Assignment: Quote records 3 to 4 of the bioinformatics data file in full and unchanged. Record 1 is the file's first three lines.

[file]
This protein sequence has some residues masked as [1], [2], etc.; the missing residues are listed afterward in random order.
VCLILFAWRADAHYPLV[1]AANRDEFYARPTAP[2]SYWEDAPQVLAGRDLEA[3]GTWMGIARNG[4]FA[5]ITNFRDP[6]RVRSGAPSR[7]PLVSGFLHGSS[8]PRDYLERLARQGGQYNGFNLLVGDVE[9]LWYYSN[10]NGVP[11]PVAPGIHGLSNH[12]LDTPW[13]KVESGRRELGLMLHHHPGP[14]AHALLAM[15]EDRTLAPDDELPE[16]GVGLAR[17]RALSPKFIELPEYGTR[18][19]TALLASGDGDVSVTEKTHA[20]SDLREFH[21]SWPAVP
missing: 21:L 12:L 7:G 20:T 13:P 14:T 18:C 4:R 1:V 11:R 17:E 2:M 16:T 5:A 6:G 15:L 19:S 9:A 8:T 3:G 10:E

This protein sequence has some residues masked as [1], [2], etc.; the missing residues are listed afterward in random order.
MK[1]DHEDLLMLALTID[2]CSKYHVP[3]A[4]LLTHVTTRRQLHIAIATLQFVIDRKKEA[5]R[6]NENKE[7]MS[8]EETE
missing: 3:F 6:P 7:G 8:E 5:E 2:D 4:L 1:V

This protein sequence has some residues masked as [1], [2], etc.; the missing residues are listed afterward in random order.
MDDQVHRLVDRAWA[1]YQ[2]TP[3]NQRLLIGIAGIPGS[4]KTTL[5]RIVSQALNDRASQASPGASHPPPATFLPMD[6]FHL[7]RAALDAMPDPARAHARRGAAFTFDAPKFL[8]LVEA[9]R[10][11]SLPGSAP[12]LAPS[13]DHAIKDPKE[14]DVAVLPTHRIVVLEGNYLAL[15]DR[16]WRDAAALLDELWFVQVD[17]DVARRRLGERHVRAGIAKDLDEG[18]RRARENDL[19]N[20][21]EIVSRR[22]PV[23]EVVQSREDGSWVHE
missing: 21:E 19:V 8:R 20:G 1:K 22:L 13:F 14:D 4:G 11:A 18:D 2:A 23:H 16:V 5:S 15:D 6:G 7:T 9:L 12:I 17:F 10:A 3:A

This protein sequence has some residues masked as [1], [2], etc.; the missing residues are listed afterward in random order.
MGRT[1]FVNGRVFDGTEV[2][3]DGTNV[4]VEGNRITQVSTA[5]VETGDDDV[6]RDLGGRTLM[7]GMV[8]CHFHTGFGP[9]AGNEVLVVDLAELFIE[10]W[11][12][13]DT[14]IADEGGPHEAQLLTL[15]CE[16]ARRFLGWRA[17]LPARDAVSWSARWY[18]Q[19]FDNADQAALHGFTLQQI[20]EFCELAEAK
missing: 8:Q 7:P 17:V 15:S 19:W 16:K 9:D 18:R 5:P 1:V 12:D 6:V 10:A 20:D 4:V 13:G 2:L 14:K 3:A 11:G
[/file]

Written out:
This protein sequence has some residues masked as [1], [2], etc.; the missing residues are listed afterward in random order.
MDDQVHRLVDRAWA[1]YQ[2]TP[3]NQRLLIGIAGIPGS[4]KTTL[5]RIVSQALNDRASQASPGASHPPPATFLPMD[6]FHL[7]RAALDAMPDPARAHARRGAAFTFDAPKFL[8]LVEA[9]R[10][11]SLPGSAP[12]LAPS[13]DHAIKDPKE[14]DVAVLPTHRIVVLEGNYLAL[15]DR[16]WRDAAALLDELWFVQVD[17]DVARRRLGERHVRAGIAKDLDEG[18]RRARENDL[19]N[20][21]EIVSRR[22]PV[23]EVVQSREDGSWVHE
missing: 21:E 19:V 8:R 20:G 1:K 22:L 13:F 14:D 4:G 11:A 18:D 2:A 23:H 16:V 5:S 15:D 6:G 7:T 9:L 12:I 17:F 10:A 3:A

This protein sequence has some residues masked as [1], [2], etc.; the missing residues are listed afterward in random order.
MGRT[1]FVNGRVFDGTEV[2][3]DGTNV[4]VEGNRITQVSTA[5]VETGDDDV[6]RDLGGRTLM[7]GMV[8]CHFHTGFGP[9]AGNEVLVVDLAELFIE[10]W[11][12][13]DT[14]IADEGGPHEAQLLTL[15]CE[16]ARRFLGWRA[17]LPARDAVSWSARWY[18]Q[19]FDNADQAALHGFTLQQI[20]EFCELAEAK
missing: 8:Q 7:P 17:V 15:S 19:W 16:K 9:D 18:R 5:P 1:V 12:D 6:V 10:A 20:D 4:V 13:G 2:L 14:K 3:A 11:G